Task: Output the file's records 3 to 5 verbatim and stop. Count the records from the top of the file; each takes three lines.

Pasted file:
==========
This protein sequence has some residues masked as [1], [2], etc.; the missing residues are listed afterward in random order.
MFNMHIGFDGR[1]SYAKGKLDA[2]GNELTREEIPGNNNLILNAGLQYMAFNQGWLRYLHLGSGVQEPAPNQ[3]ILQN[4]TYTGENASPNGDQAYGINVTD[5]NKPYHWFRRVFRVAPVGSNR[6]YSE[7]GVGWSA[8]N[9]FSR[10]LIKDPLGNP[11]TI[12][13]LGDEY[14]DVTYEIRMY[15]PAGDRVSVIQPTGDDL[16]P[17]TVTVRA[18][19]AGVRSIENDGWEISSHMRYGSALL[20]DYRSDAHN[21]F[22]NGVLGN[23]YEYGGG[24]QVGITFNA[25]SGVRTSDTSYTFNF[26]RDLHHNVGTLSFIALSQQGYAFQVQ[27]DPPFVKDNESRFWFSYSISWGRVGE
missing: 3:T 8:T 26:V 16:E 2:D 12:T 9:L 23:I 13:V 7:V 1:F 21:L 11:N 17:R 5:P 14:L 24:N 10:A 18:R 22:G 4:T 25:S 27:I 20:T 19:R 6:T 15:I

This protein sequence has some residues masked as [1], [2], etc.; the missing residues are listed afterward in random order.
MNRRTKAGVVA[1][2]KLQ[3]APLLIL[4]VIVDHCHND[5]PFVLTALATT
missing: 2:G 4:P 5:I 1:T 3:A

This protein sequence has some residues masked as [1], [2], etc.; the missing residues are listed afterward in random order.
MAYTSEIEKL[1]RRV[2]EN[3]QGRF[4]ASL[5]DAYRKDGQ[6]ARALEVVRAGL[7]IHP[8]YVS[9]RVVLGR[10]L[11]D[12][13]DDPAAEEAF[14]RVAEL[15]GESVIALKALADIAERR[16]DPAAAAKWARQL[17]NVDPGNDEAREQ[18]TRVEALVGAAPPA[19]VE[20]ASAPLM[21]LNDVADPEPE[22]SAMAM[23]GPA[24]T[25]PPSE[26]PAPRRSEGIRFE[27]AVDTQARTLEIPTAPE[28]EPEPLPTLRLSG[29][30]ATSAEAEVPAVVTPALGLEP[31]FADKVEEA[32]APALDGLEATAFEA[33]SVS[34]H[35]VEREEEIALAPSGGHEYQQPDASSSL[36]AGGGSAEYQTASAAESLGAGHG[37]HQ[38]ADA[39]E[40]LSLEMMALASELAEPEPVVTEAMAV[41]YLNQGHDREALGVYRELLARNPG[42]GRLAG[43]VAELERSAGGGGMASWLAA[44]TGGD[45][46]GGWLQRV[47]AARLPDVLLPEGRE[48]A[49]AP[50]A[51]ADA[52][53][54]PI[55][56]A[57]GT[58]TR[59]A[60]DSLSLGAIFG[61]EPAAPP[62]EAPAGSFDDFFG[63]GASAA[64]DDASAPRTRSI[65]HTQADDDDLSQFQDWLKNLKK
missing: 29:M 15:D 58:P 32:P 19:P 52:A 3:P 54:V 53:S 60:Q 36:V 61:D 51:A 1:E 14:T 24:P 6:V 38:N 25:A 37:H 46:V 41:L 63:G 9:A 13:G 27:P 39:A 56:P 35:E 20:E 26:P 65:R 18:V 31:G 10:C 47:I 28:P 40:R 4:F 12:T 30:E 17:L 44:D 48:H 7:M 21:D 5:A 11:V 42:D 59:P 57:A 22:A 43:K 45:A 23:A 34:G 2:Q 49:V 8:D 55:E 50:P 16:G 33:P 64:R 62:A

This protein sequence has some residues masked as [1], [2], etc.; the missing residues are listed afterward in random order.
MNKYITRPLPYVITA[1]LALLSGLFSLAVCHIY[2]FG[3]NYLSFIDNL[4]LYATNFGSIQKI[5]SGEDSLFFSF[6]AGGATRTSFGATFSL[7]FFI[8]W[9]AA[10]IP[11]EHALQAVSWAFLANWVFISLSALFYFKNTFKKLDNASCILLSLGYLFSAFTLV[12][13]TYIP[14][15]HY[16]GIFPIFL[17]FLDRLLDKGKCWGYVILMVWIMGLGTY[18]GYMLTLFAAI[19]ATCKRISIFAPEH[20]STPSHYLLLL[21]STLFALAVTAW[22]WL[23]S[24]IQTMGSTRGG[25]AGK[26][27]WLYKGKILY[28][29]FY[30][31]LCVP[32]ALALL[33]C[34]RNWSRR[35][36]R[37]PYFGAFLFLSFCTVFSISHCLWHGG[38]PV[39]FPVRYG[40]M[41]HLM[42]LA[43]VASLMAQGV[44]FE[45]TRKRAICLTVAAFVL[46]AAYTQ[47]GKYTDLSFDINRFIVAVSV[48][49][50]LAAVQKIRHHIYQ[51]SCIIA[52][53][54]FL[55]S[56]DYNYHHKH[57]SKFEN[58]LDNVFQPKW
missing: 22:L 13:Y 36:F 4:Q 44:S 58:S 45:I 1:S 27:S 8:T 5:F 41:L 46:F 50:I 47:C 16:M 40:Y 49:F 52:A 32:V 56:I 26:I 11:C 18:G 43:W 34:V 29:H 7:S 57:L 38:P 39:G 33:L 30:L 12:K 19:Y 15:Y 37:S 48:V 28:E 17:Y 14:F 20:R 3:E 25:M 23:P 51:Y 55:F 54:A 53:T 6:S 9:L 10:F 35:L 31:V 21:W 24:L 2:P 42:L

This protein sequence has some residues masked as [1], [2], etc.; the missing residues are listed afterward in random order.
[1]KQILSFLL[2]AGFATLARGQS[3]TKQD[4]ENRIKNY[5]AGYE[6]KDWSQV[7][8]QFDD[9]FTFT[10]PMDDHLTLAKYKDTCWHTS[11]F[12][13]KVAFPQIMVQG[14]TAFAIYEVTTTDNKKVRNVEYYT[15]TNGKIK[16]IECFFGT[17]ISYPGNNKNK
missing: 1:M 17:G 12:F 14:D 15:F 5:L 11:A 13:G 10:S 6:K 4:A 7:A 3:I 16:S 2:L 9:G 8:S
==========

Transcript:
This protein sequence has some residues masked as [1], [2], etc.; the missing residues are listed afterward in random order.
MAYTSEIEKL[1]RRV[2]EN[3]QGRF[4]ASL[5]DAYRKDGQ[6]ARALEVVRAGL[7]IHP[8]YVS[9]RVVLGR[10]L[11]D[12][13]DDPAAEEAF[14]RVAEL[15]GESVIALKALADIAERR[16]DPAAAAKWARQL[17]NVDPGNDEAREQ[18]TRVEALVGAAPPA[19]VE[20]ASAPLM[21]LNDVADPEPE[22]SAMAM[23]GPA[24]T[25]PPSE[26]PAPRRSEGIRFE[27]AVDTQARTLEIPTAPE[28]EPEPLPTLRLSG[29][30]ATSAEAEVPAVVTPALGLEP[31]FADKVEEA[32]APALDGLEATAFEA[33]SVS[34]H[35]VEREEEIALAPSGGHEYQQPDASSSL[36]AGGGSAEYQTASAAESLGAGHG[37]HQ[38]ADA[39]E[40]LSLEMMALASELAEPEPVVTEAMAV[41]YLNQGHDREALGVYRELLARNPG[42]GRLAG[43]VAELERSAGGGGMASWLAA[44]TGGD[45][46]GGWLQRV[47]AARLPDVLLPEGRE[48]A[49]AP[50]A[51]ADA[52][53][54]PI[55][56]A[57]GT[58]TR[59]A[60]DSLSLGAIFG[61]EPAAPP[62]EAPAGSFDDFFG[63]GASAA[64]DDASAPRTRSI[65]HTQADDDDLSQFQDWLKNLKK
missing: 29:M 15:D 58:P 32:P 19:P 52:A 3:P 54:V 53:S 60:Q 36:V 61:D 51:A 1:E 14:T 24:P 6:V 38:N 25:A 37:H 46:V 41:L 63:G 9:A 13:G 27:P 39:A 56:P 35:E 20:E 26:P 65:R 18:V 31:G 10:C 47:I 28:P 40:R 4:F 12:T 30:E 17:L 44:D 48:H 7:M 21:D 5:A 11:V 42:D 59:P 57:A 22:A 43:K 45:A 23:A 34:G 2:Q 49:V 8:D 55:E 50:P 16:G 33:P 64:R 62:A

This protein sequence has some residues masked as [1], [2], etc.; the missing residues are listed afterward in random order.
MNKYITRPLPYVITA[1]LALLSGLFSLAVCHIY[2]FG[3]NYLSFIDNL[4]LYATNFGSIQKI[5]SGEDSLFFSF[6]AGGATRTSFGATFSL[7]FFI[8]W[9]AA[10]IP[11]EHALQAVSWAFLANWVFISLSALFYFKNTFKKLDNASCILLSLGYLFSAFTLV[12][13]TYIP[14][15]HY[16]GIFPIFL[17]FLDRLLDKGKCWGYVILMVWIMGLGTY[18]GYMLTLFAAI[19]ATCKRISIFAPEH[20]STPSHYLLLL[21]STLFALAVTAW[22]WL[23]S[24]IQTMGSTRGG[25]AGK[26][27]WLYKGKILY[28][29]FY[30][31]LCVP[32]ALALL[33]C[34]RNWSRR[35][36]R[37]PYFGAFLFLSFCTVFSISHCLWHGG[38]PV[39]FPVRYG[40]M[41]HLM[42]LA[43]VASLMAQGV[44]FE[45]TRKRAICLTVAAFVL[46]AAYTQ[47]GKYTDLSFDINRFIVAVSV[48][49][50]LAAVQKIRHHIYQ[51]SCIIA[52][53][54]FL[55]S[56]DYNYHHKH[57]SKFEN[58]LDNVFQPKW
missing: 22:L 13:Y 36:F 4:Q 44:S 58:S 45:I 1:S 27:S 8:T 5:F 41:L 46:F 50:I 47:C 16:M 40:Y 49:F 52:A 32:V 56:I 26:I 11:C 18:G 43:W 34:V 29:H 7:S 57:L 38:P 39:G 33:L 30:L 12:K 19:Y 15:Y 37:S 48:V 28:E 17:Y 14:F 20:R 3:E 25:M 23:P 51:Y 55:F 54:A 53:T 6:S 9:L 10:F 35:L 31:V 21:W 24:L 2:P 42:L

This protein sequence has some residues masked as [1], [2], etc.; the missing residues are listed afterward in random order.
[1]KQILSFLL[2]AGFATLARGQS[3]TKQD[4]ENRIKNY[5]AGYE[6]KDWSQV[7][8]QFDD[9]FTFT[10]PMDDHLTLAKYKDTCWHTS[11]F[12][13]KVAFPQIMVQG[14]TAFAIYEVTTTDNKKVRNVEYYT[15]TNGKIK[16]IECFFGT[17]ISYPGNNKNK
missing: 1:M 17:G 12:F 14:D 15:F 5:L 11:A 13:G 10:S 6:K 4:A 7:A 3:I 16:S 2:L 9:G 8:S